Before she starred in Girl Crazy, she had been in a few theatrical shorts. Upon finishing her run in Girl Crazy, she signed with Paramount Pictures and made her film debut in Young Man Of Manhattan (1930). She made that movie (and several more) at Astoria Studios in New York City, before she got herself out of the contract with Paramount and moved to Hollywood with her mother. She worked at studios like Pathé Exchange, Warner Brothers, Monogram and Fox, without getting too far. It took getting the role of “Anytime Annie” in 42nd Street (1933) before she started getting recognition. She followed that up by memorably singing “We’re In The Money” in pig Latin for Gold Diggers Of 1933 (1933). She made some other films for Warner Brothers and RKO Studios before famously being paired up with Fred Astaire for “The Carioca” in Flying Down To Rio (1933). Their chemistry together was enough for RKO executives to team them up again for The Gay Divorcee (1934), which cemented them as two of Hollywood’s biggest stars at the time. While Fred Astaire continued to concentrate all of his efforts on their films together, Ginger maintained her own solo career with a very busy schedule. As a team, Fred and Ginger’s popularity hit its peak with their fourth film Top Hat (1935). The costs of producing musicals (much higher than for dramas or comedies) resulted in the Astaire-Rogers films not being as successful after that, and the team split briefly. She proved her dramatic abilities in Stage Door (1937) and continued to hone her comedic abilities through films like Vivacious Lady (1938). With Fred Astaire being labeled box office poison after his own solo outing and RKO Studios facing bankruptcy, Fred and Ginger were teamed up again for two more movies. Sadly, the musical genre was losing its appeal to audiences, and both films lost money, thus ending the partnership (for a decade).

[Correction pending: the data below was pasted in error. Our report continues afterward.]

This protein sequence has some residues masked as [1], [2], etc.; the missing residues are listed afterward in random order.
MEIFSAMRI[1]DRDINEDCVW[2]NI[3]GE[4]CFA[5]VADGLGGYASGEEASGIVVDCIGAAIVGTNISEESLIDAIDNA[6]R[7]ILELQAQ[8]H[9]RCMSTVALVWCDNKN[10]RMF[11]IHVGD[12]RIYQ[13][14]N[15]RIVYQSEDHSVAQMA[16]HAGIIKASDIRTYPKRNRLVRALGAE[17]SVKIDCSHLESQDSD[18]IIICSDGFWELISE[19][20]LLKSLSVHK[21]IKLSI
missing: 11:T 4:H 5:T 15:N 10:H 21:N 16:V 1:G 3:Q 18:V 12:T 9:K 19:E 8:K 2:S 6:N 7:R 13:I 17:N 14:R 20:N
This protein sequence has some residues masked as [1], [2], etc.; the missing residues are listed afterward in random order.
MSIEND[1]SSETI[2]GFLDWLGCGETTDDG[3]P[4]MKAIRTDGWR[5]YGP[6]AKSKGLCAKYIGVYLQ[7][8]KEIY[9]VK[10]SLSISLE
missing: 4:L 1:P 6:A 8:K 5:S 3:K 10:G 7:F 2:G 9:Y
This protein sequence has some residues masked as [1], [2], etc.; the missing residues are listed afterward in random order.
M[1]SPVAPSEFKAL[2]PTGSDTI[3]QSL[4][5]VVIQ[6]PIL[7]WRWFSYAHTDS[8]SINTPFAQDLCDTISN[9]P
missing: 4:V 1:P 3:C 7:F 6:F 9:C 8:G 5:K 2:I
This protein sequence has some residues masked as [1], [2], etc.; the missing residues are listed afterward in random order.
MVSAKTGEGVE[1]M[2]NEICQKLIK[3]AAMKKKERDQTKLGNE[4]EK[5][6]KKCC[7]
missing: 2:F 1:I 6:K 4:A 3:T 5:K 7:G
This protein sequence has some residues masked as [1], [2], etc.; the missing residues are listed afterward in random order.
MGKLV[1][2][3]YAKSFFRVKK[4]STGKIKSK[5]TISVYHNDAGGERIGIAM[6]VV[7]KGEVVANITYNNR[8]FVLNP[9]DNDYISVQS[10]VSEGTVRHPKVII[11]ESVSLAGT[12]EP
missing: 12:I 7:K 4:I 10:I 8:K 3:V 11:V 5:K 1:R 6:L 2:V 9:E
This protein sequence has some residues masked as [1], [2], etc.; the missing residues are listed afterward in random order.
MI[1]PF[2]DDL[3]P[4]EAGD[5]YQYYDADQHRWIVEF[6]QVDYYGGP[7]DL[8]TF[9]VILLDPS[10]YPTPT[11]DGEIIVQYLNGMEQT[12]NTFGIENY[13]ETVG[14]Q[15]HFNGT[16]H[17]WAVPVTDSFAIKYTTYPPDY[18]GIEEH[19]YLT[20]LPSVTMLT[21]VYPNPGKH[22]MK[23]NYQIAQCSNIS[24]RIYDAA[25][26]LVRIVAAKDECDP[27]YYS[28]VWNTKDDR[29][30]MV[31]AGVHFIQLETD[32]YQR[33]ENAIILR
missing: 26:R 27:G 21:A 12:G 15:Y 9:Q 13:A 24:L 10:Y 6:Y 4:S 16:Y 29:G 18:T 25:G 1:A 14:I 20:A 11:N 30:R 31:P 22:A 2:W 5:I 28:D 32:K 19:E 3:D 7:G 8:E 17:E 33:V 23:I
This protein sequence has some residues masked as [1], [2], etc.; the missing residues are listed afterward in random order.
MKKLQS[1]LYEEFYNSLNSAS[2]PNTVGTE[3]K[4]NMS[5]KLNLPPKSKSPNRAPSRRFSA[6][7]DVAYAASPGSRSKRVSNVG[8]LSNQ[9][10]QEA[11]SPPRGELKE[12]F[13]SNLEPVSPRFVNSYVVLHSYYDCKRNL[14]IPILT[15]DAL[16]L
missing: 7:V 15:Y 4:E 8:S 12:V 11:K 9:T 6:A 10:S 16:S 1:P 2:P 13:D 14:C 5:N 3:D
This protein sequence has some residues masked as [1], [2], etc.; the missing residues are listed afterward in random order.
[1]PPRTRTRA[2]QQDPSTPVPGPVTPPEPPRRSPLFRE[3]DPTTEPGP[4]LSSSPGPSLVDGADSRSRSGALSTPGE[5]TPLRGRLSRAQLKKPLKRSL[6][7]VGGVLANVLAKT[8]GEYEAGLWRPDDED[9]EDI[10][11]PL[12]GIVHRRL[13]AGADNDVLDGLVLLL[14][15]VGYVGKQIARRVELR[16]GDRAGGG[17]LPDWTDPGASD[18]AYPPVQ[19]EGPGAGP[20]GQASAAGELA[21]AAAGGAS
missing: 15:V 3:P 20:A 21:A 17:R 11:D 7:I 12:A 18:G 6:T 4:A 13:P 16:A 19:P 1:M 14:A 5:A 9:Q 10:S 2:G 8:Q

Ginger continued to enjoy success on her own, with comedies like Bachelor Mother (1939). She really hit her stride the next year with her role in Kitty Foyle (1940), a role which would win her the Oscar for Best Actress. Her Oscar win gave her more negotiating power when it came to her contracts with the studios, and she took the opportunity to do the projects she wanted for whatever studio, including The Major And The Minor (1942) (which was semi-autobiographical for her in that, when she was younger and traveling with her mother, she had dressed up to look like a child to get half-fare tickets), Tender Comrade (1943) and I’ll Be Seeing You (1944). During this time, she became one of the highest paid actresses in Hollywood. The end of the decade saw her reunited onscreen with Fred Astaire when she replaced Judy Garland to do The Barkleys Of Broadway (1949).